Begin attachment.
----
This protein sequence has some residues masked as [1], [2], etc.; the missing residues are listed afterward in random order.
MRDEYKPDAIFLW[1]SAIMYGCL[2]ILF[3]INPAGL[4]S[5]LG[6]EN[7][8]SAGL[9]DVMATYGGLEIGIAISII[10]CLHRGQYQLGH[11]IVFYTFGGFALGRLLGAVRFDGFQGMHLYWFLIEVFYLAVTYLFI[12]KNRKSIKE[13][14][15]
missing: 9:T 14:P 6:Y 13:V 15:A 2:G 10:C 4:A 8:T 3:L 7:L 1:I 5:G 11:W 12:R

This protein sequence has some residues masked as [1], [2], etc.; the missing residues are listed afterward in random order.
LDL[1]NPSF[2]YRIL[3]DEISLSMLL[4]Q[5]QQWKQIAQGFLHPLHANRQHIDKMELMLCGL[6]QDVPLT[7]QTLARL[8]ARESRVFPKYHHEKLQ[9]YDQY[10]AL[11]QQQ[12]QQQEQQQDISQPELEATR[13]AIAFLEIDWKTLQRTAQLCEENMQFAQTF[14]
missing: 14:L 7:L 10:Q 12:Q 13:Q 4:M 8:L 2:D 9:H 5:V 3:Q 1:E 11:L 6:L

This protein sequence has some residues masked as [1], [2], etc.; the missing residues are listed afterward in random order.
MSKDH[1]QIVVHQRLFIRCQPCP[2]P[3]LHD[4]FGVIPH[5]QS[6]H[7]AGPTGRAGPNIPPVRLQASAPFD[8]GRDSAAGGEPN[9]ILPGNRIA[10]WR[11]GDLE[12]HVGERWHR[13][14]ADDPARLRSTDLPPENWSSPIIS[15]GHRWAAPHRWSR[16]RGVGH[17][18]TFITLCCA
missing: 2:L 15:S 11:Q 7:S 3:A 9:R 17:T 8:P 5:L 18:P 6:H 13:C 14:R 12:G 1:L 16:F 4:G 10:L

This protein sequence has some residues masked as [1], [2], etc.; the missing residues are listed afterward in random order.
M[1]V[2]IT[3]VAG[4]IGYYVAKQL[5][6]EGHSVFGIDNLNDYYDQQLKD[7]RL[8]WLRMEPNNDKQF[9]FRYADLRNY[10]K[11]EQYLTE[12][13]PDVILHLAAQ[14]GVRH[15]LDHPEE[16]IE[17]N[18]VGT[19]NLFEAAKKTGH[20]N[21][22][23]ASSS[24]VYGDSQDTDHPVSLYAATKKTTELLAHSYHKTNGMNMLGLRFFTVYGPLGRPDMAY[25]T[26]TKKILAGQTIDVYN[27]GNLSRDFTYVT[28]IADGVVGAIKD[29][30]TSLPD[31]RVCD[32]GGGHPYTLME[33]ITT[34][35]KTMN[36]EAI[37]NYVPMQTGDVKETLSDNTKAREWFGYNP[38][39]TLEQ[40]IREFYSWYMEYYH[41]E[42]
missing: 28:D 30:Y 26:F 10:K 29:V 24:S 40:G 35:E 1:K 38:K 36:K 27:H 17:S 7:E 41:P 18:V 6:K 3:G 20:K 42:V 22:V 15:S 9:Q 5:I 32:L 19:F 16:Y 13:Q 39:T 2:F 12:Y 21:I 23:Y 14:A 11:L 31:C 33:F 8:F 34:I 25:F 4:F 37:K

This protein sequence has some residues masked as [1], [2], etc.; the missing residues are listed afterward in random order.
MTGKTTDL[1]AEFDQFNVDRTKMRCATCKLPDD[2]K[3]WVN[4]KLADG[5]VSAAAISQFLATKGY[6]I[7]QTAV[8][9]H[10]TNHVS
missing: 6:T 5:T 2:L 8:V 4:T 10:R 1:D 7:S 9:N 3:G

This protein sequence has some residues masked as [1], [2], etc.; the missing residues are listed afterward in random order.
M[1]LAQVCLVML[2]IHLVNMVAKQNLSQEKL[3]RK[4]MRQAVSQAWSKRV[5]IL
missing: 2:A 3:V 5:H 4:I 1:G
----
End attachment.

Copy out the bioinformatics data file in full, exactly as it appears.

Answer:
This protein sequence has some residues masked as [1], [2], etc.; the missing residues are listed afterward in random order.
MRDEYKPDAIFLW[1]SAIMYGCL[2]ILF[3]INPAGL[4]S[5]LG[6]EN[7][8]SAGL[9]DVMATYGGLEIGIAISII[10]CLHRGQYQLGH[11]IVFYTFGGFALGRLLGAVRFDGFQGMHLYWFLIEVFYLAVTYLFI[12]KNRKSIKE[13][14][15]
missing: 9:T 14:P 6:Y 13:V 15:A 2:G 10:C 4:A 8:T 3:L 7:L 1:I 5:G 11:W 12:R

This protein sequence has some residues masked as [1], [2], etc.; the missing residues are listed afterward in random order.
LDL[1]NPSF[2]YRIL[3]DEISLSMLL[4]Q[5]QQWKQIAQGFLHPLHANRQHIDKMELMLCGL[6]QDVPLT[7]QTLARL[8]ARESRVFPKYHHEKLQ[9]YDQY[10]AL[11]QQQ[12]QQQEQQQDISQPELEATR[13]AIAFLEIDWKTLQRTAQLCEENMQFAQTF[14]
missing: 14:L 7:L 10:Q 12:Q 13:Q 4:M 8:L 2:D 9:H 5:V 3:Q 1:E 11:L 6:L

This protein sequence has some residues masked as [1], [2], etc.; the missing residues are listed afterward in random order.
MSKDH[1]QIVVHQRLFIRCQPCP[2]P[3]LHD[4]FGVIPH[5]QS[6]H[7]AGPTGRAGPNIPPVRLQASAPFD[8]GRDSAAGGEPN[9]ILPGNRIA[10]WR[11]GDLE[12]HVGERWHR[13][14]ADDPARLRSTDLPPENWSSPIIS[15]GHRWAAPHRWSR[16]RGVGH[17][18]TFITLCCA
missing: 2:L 15:S 11:Q 7:S 3:A 9:R 17:T 8:P 5:L 18:P 6:H 13:C 14:R 12:G 1:L 16:F 4:G 10:L

This protein sequence has some residues masked as [1], [2], etc.; the missing residues are listed afterward in random order.
M[1]V[2]IT[3]VAG[4]IGYYVAKQL[5][6]EGHSVFGIDNLNDYYDQQLKD[7]RL[8]WLRMEPNNDKQF[9]FRYADLRNY[10]K[11]EQYLTE[12][13]PDVILHLAAQ[14]GVRH[15]LDHPEE[16]IE[17]N[18]VGT[19]NLFEAAKKTGH[20]N[21][22][23]ASSS[24]VYGDSQDTDHPVSLYAATKKTTELLAHSYHKTNGMNMLGLRFFTVYGPLGRPDMAY[25]T[26]TKKILAGQTIDVYN[27]GNLSRDFTYVT[28]IADGVVGAIKD[29][30]TSLPD[31]RVCD[32]GGGHPYTLME[33]ITT[34][35]KTMN[36]EAI[37]NYVPMQTGDVKETLSDNTKAREWFGYNP[38][39]TLEQ[40]IREFYSWYMEYYH[41]E[42]
missing: 28:D 30:Y 26:F 10:K 29:V 24:S 40:G 35:E 1:K 38:K 36:K 27:H 17:S 7:E 41:P 18:V 6:K 3:G 20:K 42:V 22:V 15:S 9:Q 5:I 32:L 19:F 16:Y 13:Q 39:T 2:F 12:Y 21:I 23:Y 14:A 11:L 31:C 33:F 8:F 34:I 25:F 4:F 37:K

This protein sequence has some residues masked as [1], [2], etc.; the missing residues are listed afterward in random order.
MTGKTTDL[1]AEFDQFNVDRTKMRCATCKLPDD[2]K[3]WVN[4]KLADG[5]VSAAAISQFLATKGY[6]I[7]QTAV[8][9]H[10]TNHVS
missing: 6:T 5:T 2:L 8:V 4:T 10:R 1:D 7:S 9:N 3:G

This protein sequence has some residues masked as [1], [2], etc.; the missing residues are listed afterward in random order.
M[1]LAQVCLVML[2]IHLVNMVAKQNLSQEKL[3]RK[4]MRQAVSQAWSKRV[5]IL
missing: 2:A 3:V 5:H 4:I 1:G